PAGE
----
Also in this embodiment, to control the pivotal travel of the mast support member 190 about the second pivot axis J—J and to positively retain the mast support member 190 in position about the second pivot axis J—J while the lock nuts (198, 210) are tightened, a second adjustment assembly or “second means for retaining”, generally designated as 200 is provided. In this embodiment, the second adjustment assembly or second means for retaining 200 includes a second shoulder bolt 201. More particularly and with reference to FIGS. 7 and 11, a primary arcuate slot 202 is provided in the side plate 142 of the support member 140. Primary arcuate slot 202 is radially aligned about the center of hole 143 through which the second pivot axis J—J extends. The primary arcuate slot 202 is sized to slidably receive a portion of the second shoulder bolt 201 therethrough. The center of the primary arcuate slot 202 is oriented at a radius “R″” with respect to the center of the hole 143. See FIG. 7. Similarly, a secondary slot 204 is provided through the side plate 146 of the support member 140. See FIG. 12. Secondary arcuate slot 204 is radially aligned about the center of hole 147 through which the second pivot axis J—J extends. The secondary arcuate slot 204 is sized to slidably receive therethrough another portion of the second shoulder bolt 201. The center of the secondary slot 204 is aligned at a radius with respect to the center of hole 147 that is equal to radius R″. As can be seen in FIGS. 9 and 10, washers (206, 208) are received on the second shoulder bolt 201 and a second lock nut 210 is threaded onto the threaded end thereof.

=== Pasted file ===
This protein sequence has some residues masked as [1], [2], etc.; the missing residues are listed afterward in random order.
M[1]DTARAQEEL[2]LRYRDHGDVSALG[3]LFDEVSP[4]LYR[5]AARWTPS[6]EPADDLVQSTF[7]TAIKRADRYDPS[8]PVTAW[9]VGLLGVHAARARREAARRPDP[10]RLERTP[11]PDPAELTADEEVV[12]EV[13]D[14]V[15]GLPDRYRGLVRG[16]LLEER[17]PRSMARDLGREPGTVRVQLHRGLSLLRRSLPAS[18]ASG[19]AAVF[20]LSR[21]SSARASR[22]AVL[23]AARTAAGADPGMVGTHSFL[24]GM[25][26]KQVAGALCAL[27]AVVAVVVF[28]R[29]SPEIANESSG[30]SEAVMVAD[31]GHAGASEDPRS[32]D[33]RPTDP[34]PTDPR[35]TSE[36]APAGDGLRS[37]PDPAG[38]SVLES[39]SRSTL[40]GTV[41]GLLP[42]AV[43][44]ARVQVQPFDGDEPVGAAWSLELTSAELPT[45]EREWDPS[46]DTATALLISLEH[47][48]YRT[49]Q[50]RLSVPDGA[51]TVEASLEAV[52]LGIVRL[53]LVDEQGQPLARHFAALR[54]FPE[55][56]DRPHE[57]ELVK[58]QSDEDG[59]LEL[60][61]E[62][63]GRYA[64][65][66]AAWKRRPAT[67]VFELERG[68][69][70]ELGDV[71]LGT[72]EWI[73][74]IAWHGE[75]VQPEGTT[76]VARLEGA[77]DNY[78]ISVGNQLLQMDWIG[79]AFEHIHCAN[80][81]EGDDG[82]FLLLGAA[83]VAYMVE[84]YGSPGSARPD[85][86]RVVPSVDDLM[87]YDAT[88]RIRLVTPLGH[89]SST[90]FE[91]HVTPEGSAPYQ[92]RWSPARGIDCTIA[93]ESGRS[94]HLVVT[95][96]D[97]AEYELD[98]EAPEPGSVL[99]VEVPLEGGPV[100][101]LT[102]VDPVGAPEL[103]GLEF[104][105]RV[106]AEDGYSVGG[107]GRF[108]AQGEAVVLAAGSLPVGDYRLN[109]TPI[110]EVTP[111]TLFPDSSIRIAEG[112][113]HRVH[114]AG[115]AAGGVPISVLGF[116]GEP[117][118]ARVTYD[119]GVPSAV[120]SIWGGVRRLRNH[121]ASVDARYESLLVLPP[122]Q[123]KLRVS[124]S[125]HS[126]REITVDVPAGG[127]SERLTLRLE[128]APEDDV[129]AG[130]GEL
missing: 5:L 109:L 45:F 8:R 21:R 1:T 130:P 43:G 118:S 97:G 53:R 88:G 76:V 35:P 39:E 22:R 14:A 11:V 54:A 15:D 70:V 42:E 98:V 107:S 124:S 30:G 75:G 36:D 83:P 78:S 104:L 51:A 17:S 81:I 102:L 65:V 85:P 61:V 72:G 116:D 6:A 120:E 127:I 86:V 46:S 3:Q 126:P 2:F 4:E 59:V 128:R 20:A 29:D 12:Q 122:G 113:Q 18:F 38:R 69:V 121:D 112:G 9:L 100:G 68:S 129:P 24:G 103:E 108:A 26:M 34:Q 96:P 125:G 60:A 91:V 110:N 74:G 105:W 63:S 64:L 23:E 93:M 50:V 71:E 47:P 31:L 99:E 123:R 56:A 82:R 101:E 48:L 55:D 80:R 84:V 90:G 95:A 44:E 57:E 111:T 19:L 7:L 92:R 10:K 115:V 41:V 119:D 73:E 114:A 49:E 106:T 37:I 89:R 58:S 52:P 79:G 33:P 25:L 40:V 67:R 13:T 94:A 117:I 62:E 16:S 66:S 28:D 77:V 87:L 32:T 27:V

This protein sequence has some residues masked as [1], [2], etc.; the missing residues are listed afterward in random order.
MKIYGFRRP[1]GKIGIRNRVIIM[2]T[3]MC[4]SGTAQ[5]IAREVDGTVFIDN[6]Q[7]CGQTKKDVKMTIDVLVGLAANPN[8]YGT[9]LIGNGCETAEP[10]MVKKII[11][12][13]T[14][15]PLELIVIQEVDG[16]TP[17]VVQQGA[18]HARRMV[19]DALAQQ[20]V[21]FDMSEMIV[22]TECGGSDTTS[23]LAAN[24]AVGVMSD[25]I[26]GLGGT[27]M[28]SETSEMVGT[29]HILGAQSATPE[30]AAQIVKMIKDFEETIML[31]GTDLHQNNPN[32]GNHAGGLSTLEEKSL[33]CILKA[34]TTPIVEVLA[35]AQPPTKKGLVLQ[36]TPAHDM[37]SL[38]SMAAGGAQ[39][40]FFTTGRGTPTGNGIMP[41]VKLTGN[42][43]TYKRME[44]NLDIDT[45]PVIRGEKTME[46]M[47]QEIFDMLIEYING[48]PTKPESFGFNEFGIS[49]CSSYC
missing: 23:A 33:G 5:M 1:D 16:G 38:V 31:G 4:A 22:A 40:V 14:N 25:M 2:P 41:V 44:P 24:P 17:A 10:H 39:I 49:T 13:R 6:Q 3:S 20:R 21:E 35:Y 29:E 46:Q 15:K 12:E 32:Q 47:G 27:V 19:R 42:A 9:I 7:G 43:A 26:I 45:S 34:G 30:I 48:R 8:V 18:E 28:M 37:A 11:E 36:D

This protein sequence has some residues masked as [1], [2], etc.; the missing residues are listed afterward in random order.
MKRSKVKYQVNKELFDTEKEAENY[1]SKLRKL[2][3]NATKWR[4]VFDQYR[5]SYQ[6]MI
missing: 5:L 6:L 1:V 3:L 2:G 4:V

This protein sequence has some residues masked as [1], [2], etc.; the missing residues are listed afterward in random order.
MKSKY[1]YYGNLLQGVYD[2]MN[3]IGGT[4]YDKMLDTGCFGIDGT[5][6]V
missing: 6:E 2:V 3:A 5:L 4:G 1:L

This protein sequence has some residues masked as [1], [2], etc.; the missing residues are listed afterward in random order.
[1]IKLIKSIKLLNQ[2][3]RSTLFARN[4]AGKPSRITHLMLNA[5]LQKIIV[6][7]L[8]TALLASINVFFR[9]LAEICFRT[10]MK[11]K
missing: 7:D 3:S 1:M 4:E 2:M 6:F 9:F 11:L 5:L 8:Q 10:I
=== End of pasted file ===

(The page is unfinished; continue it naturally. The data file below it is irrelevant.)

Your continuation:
The second adjustment assembly or second means for retaining 200 of this embodiment also includes a “second rotatable adjustment member” which may comprise a second threaded adjustment bolt 222 that extends through a non-threaded hole 226 in a front plate member 224 that comprises a portion of the support member 140. Adjustment bolt 222 further extends through a non-threaded hole 228 in a rear plate 230 that comprises a portion of the support member 140. Adjustment bolt 222 is rotatably supported on the front plate 224 and the rear plate 230 by a lock nut 232. See FIG. 11. A second pivot bar 240 is movably attached by means of threads to the second adjustment bolt 222. The second pivot bar 240 may be fabricated from a piece of hollow metal tubing or other suitable material. As can be seen in FIG. 5, one end of the second pivot bar 240 has a pair of coaxially aligned threaded holes 242 for attaching the second pivot bar 240 to the second adjustment bolt 222. As can be further seen in FIG. 5, the second pivot bar 240 has an axially extending slot 244 for slidably receiving a portion of the second shoulder bolt 201 therein. A pair of spacer sleeves (250, 252) are slidably received on the second shoulder bolt 201 with one spacer sleeve being oriented on each side of the second pivot bar 240 to prevent binding of the second pivot bar 240 on the second shoulder bolt 201. See FIGS. 10 and 15. The skilled artisan will appreciate that the spacer sleeves (250, 252) and the pivot bar 240 could comprise a unitary member if so desired. It will be further appreciated that after the nuts (198, 210) have been loosened, the mast support member 190 may be selectively pivoted about the second pivot axis J—J in the directions represented by arrows “K” and “L” by rotating the second adjustment bolt 200 in the appropriate directions. See FIG. 11. After the mast support member 190 has been pivoted to a desired position, it is then “locked” in position by tightening the lock nuts (198, 210).